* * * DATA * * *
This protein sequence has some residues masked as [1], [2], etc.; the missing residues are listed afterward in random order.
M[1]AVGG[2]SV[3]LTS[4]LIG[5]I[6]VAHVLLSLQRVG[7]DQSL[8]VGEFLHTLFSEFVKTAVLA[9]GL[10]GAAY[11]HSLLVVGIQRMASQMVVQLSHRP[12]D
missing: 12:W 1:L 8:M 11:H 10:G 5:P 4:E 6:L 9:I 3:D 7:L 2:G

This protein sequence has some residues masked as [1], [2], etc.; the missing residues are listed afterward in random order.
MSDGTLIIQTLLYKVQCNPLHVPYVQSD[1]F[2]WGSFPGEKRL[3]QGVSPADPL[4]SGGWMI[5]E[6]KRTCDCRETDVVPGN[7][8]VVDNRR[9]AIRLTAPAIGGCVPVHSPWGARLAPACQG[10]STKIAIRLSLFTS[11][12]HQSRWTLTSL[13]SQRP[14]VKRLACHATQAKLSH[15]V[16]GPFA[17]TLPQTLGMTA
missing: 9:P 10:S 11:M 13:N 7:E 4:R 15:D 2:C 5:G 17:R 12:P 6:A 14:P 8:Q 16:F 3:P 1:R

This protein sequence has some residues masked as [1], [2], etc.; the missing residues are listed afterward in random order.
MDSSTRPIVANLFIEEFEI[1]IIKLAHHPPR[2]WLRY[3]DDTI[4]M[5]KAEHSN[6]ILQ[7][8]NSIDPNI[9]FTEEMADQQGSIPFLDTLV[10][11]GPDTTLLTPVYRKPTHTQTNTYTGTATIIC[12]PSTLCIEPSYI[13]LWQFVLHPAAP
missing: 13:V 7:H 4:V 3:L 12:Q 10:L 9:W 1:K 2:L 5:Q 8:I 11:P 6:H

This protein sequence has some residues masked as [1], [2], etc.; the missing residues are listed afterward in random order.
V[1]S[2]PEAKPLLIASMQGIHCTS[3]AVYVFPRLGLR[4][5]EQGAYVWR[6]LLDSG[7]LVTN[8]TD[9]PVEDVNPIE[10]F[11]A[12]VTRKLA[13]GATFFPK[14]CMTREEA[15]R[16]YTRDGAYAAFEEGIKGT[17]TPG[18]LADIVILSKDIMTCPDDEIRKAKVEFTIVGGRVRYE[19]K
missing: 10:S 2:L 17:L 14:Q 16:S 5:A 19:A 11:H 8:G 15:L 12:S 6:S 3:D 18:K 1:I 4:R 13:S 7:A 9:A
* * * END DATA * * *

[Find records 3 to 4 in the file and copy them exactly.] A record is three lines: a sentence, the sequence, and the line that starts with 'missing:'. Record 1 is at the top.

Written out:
This protein sequence has some residues masked as [1], [2], etc.; the missing residues are listed afterward in random order.
MDSSTRPIVANLFIEEFEI[1]IIKLAHHPPR[2]WLRY[3]DDTI[4]M[5]KAEHSN[6]ILQ[7][8]NSIDPNI[9]FTEEMADQQGSIPFLDTLV[10][11]GPDTTLLTPVYRKPTHTQTNTYTGTATIIC[12]PSTLCIEPSYI[13]LWQFVLHPAAP
missing: 13:V 7:H 4:V 3:L 12:Q 10:L 9:W 1:K 2:L 5:Q 8:I 11:P 6:H

This protein sequence has some residues masked as [1], [2], etc.; the missing residues are listed afterward in random order.
V[1]S[2]PEAKPLLIASMQGIHCTS[3]AVYVFPRLGLR[4][5]EQGAYVWR[6]LLDSG[7]LVTN[8]TD[9]PVEDVNPIE[10]F[11]A[12]VTRKLA[13]GATFFPK[14]CMTREEA[15]R[16]YTRDGAYAAFEEGIKGT[17]TPG[18]LADIVILSKDIMTCPDDEIRKAKVEFTIVGGRVRYE[19]K
missing: 10:S 2:L 17:L 14:Q 16:S 5:A 19:A 11:H 8:G 15:L 12:S 6:S 3:D 18:K 1:I 4:R 13:S 7:A 9:A